You and Dr. Simonsky may determine that you need a tooth extraction for any number of reasons. Some teeth are extracted because they are severely decayed; others may have advanced bone loss (periodontal disease) or have broken in a way that cannot be repaired. Other teeth may need removal because they are poorly positioned in the mouth (impacted wisdom teeth), or in preparation for orthodontic treatment.
The removal of a single tooth can lead to problems related to your chewing ability, problems with your jaw joint, and shifting or tilting of the teeth, which can have a major impact on your dental health.
To avoid these complications, in most cases, Dr. Simonsky will discuss alternatives to extractions as well as replacement of the extracted tooth.
The Extraction Process
At the time of extraction the doctor will need to numb your tooth, jaw bone and gums that surround the area with a local anaesthetic. During the extraction process you will feel a lot of pressure but not any pain. You feel the pressure without pain as the anaesthetic has numbed the pain nerves, yet the nerves that transmit pressure are not profoundly affected.
Sectioning a Tooth
Some teeth require sectioning. This is a very common procedure done when a tooth is so firmly anchored in its socket or the root is curved and the socket can’t expand enough to remove it. Dr. Simonsky simply cuts the tooth into sections then removes each section one at a time.
After Tooth Extraction
After tooth extraction, it’s important for a blood clot to form to stop the bleeding and begin the healing process. Bite on the clean gauze pads provided for 30-45 minutes immediately after the appointment. If a small amount of bleeding or oozing still persists, place another gauze pad and bite firmly for another 30 minutes. A wet tea bag in place of the gauze pads also works well. You may have to do this several times to staunch the flow of blood.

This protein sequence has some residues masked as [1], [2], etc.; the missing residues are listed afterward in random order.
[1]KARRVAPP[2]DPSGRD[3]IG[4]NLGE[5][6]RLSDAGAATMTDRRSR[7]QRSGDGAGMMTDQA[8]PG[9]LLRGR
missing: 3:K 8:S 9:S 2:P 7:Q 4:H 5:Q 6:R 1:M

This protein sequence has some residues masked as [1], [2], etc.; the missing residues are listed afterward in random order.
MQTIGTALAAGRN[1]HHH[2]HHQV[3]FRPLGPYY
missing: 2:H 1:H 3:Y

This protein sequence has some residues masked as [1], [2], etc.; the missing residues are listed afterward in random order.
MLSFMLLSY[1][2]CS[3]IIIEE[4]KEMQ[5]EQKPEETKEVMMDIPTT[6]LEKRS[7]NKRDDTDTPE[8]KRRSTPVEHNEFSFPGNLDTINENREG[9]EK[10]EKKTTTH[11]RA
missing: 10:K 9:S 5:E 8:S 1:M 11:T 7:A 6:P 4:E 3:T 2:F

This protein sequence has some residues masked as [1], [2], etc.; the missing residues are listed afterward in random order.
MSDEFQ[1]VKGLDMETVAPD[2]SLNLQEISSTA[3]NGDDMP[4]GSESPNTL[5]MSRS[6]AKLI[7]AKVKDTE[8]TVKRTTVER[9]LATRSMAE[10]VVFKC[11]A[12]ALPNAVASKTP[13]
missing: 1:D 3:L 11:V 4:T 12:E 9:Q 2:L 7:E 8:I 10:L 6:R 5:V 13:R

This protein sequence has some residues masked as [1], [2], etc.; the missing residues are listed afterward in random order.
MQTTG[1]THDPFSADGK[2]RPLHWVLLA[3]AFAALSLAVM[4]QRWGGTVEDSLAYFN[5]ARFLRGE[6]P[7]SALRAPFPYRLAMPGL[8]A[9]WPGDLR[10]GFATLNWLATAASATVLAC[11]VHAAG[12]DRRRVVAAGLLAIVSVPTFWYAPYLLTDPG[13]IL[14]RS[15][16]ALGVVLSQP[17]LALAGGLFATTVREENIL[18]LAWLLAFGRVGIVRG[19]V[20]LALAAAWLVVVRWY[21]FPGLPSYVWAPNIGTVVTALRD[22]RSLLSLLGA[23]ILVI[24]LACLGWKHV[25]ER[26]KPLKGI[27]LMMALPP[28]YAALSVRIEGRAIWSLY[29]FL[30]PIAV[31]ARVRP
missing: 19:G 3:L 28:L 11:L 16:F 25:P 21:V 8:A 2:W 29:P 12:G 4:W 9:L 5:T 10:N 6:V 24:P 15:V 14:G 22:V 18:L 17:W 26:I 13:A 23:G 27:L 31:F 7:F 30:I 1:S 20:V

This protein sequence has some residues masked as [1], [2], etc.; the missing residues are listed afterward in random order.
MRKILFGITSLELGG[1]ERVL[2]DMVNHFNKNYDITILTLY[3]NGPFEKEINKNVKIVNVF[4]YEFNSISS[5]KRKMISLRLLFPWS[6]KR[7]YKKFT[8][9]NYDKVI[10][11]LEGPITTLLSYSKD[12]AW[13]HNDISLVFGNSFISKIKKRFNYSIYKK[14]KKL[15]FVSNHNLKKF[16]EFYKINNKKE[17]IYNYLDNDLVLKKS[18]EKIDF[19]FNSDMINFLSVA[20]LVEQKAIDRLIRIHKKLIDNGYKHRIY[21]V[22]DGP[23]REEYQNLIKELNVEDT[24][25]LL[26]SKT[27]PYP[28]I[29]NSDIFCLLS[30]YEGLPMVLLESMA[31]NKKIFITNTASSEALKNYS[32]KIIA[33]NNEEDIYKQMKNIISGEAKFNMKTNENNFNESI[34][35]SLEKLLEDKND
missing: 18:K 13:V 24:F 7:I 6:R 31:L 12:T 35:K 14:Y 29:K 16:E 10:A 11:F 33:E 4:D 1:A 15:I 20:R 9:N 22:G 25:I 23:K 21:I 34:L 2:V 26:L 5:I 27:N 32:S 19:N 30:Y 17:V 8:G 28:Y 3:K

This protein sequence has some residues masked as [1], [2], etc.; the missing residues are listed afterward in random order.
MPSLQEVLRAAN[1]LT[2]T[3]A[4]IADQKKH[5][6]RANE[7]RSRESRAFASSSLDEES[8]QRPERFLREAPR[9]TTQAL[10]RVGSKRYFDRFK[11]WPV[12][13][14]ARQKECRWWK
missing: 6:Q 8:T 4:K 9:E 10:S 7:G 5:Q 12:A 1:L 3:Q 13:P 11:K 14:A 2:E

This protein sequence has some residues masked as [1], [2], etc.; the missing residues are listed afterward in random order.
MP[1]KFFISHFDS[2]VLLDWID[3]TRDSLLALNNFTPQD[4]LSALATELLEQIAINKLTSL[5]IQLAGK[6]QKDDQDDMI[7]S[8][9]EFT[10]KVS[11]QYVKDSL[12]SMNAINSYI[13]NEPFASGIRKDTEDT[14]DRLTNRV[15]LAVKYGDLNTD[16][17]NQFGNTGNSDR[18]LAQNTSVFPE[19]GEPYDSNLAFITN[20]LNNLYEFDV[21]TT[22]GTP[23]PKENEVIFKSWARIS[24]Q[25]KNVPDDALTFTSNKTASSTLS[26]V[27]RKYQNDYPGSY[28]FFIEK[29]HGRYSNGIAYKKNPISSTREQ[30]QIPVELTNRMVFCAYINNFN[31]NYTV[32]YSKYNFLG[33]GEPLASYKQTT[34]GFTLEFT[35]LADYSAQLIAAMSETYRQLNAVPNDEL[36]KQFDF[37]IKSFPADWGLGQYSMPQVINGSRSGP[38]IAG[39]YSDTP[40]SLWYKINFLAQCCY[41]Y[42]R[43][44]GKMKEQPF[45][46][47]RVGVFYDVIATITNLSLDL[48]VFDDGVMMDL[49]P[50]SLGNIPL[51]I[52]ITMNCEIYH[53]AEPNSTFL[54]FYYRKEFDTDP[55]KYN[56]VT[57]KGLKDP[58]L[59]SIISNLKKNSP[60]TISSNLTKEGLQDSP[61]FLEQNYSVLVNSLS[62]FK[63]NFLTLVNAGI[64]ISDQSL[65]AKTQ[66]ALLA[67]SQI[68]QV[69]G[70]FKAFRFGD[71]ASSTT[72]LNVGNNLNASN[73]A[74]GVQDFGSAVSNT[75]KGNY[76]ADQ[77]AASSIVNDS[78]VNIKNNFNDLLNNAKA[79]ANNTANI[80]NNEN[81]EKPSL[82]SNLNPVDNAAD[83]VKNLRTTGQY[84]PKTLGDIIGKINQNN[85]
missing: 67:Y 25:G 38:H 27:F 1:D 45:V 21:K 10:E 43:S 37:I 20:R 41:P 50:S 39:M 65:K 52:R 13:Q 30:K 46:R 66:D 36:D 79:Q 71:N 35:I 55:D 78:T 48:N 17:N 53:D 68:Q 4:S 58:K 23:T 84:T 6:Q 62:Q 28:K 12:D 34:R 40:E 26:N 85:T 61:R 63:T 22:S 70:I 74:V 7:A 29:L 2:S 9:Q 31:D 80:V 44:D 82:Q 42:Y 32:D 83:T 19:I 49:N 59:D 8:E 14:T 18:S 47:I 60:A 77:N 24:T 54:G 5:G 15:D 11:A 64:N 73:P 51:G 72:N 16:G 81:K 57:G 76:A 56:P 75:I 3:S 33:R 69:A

After the blood clot forms it is important to not disturb or dislodge the clot. Do not rinse vigorously, suck on straws, smoke, drink alcohol or aggressively brush teeth next to the extraction site for 24 hours. These activities may dislodge or dissolve the clot and slow down the healing process and can lead to a very painful condition called Dry Socket. And please avoid vigorous exercise for the next 24 hours, as this increases blood pressure and may cause more bleeding from the extraction site.
After the tooth is extracted you may feel some pain and experience some swelling. An ice pack or an unopened bag of frozen peas or corn applied to the area for 20 minutes at a time will keep swelling to a minimum. The swelling usually subsides after 48 hours.
Use pain medication as directed by Dr. Simonsky. Please call our office if the medication doesn’t seem to be working.
If antibiotics are prescribed, continue to take them until all are finished even if signs and symptoms of infection are gone. If you stop the antibiotics early, the infection may return.
Drink lots of fluids and eat nutritious, soft food on the day of the extraction. You can eat normally as soon as you are comfortable but avoid very hot foods and drinks.
It is important to resume your normal dental routine after 24 hours. This should include brushing and flossing your teeth at least once a day. This will speed healing and help keep your mouth fresh and clean.
After a few days you should feel fine and can resume your normal activities.
If you have heavy prolonged bleeding, severe pain, fever, continued swelling for 2-3 days, or a reaction to the medication, call our office immediately.